No onshore block will be up for auction this round – VP Jagdeo

– says discussions will centre around how to deal with offshore blocks

Vice President Bharrat Jagdeo has clarified that when a decision is made by the Government on whether to auction Guyana’s blocks or not by September, onshore blocks will not be on the table for auctioning.
During his recent press conference, the Vice President was asked what his Administration’s approach will be with onshore oil blocks. According to Jagdeo, the only decisions that will be made will be concerning the offshore blocks, both untapped and under exploration.

Vice President Bharrat Jagdeo

“I think for September, we’re aiming to make a decision for the offshore blocks. Not the onshore blocks, at that time. And it would include what we have now. I don’t know exactly how we’re going to repackage the relinquished blocks. The areas. Or whether we repackage them. But it would include what we have and the relinquished areas,” he explained.
Jagdeo went on to explain that a concern of the Government, is the proximity of residential properties to these onshore blocks. He, therefore, noted that they do not want the decision-making on the offshore blocks to be delayed by sorting through the onshore blocks.
“We have a lot of places where people have properties and stuff like that. So, it becomes a bit more complicated. Because although the Government owns some surface rights, if you give a block near, a man could have a coconut estate or something else there. Like different plots of land. And different activities, the surface rights people have.”
“So, we have to find a way to determine, because people believe everything on their land belongs to them. But the laws of the country since colonial times said sub-surface rights belong to the State. So, it’s a minefield,” Jagdeo said.
Guyana has long been expected to go out and auction oil blocks, both untapped and relinquished. However, there has also been talk about whether Guyana would partner with a company, to develop its untapped oil blocks.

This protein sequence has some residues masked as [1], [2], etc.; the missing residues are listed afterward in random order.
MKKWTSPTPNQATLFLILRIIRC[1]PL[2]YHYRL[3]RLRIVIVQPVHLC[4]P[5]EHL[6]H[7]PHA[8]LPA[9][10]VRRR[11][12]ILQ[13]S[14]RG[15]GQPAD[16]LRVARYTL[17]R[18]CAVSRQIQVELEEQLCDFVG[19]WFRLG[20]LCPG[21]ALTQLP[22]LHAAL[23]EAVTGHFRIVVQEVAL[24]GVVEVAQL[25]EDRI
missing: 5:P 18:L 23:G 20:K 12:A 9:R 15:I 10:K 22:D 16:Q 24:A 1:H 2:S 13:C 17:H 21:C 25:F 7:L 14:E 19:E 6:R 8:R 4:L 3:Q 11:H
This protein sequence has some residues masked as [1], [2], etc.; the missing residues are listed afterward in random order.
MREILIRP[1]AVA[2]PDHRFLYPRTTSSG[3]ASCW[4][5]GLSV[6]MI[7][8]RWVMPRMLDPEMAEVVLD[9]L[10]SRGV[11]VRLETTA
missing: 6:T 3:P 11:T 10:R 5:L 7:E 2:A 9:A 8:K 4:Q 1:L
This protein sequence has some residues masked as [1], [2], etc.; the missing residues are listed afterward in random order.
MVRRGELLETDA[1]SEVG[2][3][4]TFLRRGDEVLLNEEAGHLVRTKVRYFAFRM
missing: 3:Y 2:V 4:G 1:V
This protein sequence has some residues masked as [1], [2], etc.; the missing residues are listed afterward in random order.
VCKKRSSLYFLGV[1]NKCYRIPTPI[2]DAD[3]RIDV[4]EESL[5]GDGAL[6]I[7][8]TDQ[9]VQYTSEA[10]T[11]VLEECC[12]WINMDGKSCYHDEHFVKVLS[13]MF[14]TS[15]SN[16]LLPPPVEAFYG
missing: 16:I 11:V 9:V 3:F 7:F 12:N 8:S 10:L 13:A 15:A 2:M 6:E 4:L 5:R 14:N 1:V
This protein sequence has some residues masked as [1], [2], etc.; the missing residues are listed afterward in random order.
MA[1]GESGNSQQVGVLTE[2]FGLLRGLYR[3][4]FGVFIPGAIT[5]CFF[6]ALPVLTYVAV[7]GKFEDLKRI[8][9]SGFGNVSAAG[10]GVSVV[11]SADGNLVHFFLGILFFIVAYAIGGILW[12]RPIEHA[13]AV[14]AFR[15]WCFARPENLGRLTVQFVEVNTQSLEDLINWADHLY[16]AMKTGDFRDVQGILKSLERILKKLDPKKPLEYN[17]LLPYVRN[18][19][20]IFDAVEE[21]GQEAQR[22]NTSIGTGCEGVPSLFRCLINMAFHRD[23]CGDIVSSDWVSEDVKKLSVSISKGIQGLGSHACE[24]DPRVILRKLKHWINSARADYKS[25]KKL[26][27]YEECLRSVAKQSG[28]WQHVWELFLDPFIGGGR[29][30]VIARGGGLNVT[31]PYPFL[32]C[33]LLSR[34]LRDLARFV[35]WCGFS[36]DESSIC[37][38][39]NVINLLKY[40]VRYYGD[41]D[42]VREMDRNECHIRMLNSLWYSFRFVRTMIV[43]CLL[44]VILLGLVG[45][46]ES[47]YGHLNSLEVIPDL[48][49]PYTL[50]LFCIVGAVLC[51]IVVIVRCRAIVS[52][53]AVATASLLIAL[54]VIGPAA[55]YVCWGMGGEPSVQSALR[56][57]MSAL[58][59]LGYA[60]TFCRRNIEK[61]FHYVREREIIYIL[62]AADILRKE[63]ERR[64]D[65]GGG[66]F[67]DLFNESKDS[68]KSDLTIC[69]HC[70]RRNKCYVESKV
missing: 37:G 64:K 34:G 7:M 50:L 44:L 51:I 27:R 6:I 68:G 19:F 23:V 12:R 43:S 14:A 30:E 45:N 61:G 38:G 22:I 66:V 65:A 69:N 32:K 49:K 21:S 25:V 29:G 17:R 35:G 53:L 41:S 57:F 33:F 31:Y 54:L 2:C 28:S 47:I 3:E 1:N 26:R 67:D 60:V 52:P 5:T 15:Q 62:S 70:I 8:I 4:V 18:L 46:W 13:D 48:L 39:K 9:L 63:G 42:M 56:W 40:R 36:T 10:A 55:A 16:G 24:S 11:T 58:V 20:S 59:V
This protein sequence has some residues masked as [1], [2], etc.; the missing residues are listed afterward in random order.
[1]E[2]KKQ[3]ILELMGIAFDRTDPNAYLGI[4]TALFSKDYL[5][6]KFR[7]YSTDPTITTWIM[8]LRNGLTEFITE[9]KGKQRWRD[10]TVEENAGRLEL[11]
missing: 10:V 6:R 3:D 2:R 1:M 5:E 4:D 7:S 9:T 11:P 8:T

The Stabroek Block offshore Guyana

It was only in February that it was revealed that proposals had been received from various oil operators in Guyana’s waters for them to aid in Guyana setting up a national oil company. However, the Government was at that time still mulling whether it will go this route.
Countries getting into the business side of oil and gas is nothing new. In neighbouring Brazil, Petrobras is a well-known example of a State-owned oil company. Venezuela also has its own State-owned oil company, Petroleos de Venezuela (PDVSA). There is also the Petroleum Company of Trinidad and Tobago Limited (PETROTRIN).
However, the latter two companies have not fared well, with PETROTRIN closing its refinery and laying off thousands and PDVSA closing and then reopening its own, amid Venezuela’s economic meltdown.
Guyana has long been expected to go out and auction oil blocks, both untapped and relinquished. Considering the more than 25 oil finds that have been made by oil giant ExxonMobil in the Stabroek Block, the country is likely to be in a good position to leverage the value of those blocks when the context of the global oil and gas industry is considered.
The relinquishment clause is typically included in contracts so that companies can relinquish a portion of the block when the renewable period is up, thereby allowing other companies to buy into the respective blocks.
For the Stabroek and Canje Blocks, operators are required to relinquish 20 per cent of their blocks after the first renewal period; while those of the Demerara and Corentyne Blocks are expected to relinquish 15 per cent within this period.
The Kaieteur Block’s relinquishment provision is said to be 25 per cent, then 20 per cent by the first renewal; with the Mahaicony and Roraima Blocks at 25 per cent. By the time of the first renewal for the Orinduik Block, the operators are not expected to relinquish any portion.